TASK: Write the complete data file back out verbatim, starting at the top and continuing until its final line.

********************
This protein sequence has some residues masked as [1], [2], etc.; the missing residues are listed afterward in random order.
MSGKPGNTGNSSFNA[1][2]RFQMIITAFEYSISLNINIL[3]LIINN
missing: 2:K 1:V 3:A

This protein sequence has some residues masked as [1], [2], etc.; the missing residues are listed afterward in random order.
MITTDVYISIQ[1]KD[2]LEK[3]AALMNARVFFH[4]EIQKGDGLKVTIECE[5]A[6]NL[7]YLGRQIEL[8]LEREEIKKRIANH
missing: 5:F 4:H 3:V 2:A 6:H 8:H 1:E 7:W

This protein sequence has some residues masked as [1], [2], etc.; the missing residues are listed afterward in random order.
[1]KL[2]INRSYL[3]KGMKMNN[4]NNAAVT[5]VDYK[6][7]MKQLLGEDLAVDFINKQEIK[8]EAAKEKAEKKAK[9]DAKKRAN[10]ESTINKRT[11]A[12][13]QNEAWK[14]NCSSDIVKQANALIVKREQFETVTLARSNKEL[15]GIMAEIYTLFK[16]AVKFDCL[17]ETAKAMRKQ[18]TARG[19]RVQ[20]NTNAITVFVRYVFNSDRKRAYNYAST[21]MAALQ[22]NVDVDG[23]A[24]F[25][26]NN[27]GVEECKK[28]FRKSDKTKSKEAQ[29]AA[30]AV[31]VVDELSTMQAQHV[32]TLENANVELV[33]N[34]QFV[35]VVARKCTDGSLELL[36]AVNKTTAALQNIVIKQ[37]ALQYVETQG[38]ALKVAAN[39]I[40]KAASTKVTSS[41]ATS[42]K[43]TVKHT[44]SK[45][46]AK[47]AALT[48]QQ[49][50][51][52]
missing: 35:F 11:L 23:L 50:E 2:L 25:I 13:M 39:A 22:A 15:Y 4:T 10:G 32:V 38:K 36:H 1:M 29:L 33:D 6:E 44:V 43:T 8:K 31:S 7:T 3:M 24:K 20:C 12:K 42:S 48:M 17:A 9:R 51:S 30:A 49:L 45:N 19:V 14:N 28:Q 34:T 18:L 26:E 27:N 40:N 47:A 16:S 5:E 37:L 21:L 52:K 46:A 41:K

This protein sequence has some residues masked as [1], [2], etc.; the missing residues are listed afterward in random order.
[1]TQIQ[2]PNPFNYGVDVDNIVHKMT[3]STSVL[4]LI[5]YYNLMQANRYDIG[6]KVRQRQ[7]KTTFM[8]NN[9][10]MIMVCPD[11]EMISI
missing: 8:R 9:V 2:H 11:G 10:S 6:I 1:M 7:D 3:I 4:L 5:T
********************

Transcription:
This protein sequence has some residues masked as [1], [2], etc.; the missing residues are listed afterward in random order.
MSGKPGNTGNSSFNA[1][2]RFQMIITAFEYSISLNINIL[3]LIINN
missing: 2:K 1:V 3:A

This protein sequence has some residues masked as [1], [2], etc.; the missing residues are listed afterward in random order.
MITTDVYISIQ[1]KD[2]LEK[3]AALMNARVFFH[4]EIQKGDGLKVTIECE[5]A[6]NL[7]YLGRQIEL[8]LEREEIKKRIANH
missing: 5:F 4:H 3:V 2:A 6:H 8:H 1:E 7:W

This protein sequence has some residues masked as [1], [2], etc.; the missing residues are listed afterward in random order.
[1]KL[2]INRSYL[3]KGMKMNN[4]NNAAVT[5]VDYK[6][7]MKQLLGEDLAVDFINKQEIK[8]EAAKEKAEKKAK[9]DAKKRAN[10]ESTINKRT[11]A[12][13]QNEAWK[14]NCSSDIVKQANALIVKREQFETVTLARSNKEL[15]GIMAEIYTLFK[16]AVKFDCL[17]ETAKAMRKQ[18]TARG[19]RVQ[20]NTNAITVFVRYVFNSDRKRAYNYAST[21]MAALQ[22]NVDVDG[23]A[24]F[25][26]NN[27]GVEECKK[28]FRKSDKTKSKEAQ[29]AA[30]AV[31]VVDELSTMQAQHV[32]TLENANVELV[33]N[34]QFV[35]VVARKCTDGSLELL[36]AVNKTTAALQNIVIKQ[37]ALQYVETQG[38]ALKVAAN[39]I[40]KAASTKVTSS[41]ATS[42]K[43]TVKHT[44]SK[45][46]AK[47]AALT[48]QQ[49][50][51][52]
missing: 35:F 11:L 23:L 50:E 2:L 25:I 13:M 39:A 22:A 15:Y 4:T 10:G 32:V 38:K 36:H 1:M 29:L 33:D 6:E 44:V 43:T 8:K 31:S 7:T 3:M 24:K 20:C 12:K 42:S 48:M 17:A 9:R 51:S 30:A 49:L 45:N 19:V 14:N 28:Q 34:T 18:L 26:E 27:N 40:N 47:A 16:S 5:E 37:L 21:L 52:K 46:A 41:K

This protein sequence has some residues masked as [1], [2], etc.; the missing residues are listed afterward in random order.
[1]TQIQ[2]PNPFNYGVDVDNIVHKMT[3]STSVL[4]LI[5]YYNLMQANRYDIG[6]KVRQRQ[7]KTTFM[8]NN[9][10]MIMVCPD[11]EMISI
missing: 8:R 9:V 2:H 11:G 10:S 6:I 1:M 7:D 3:I 4:L 5:T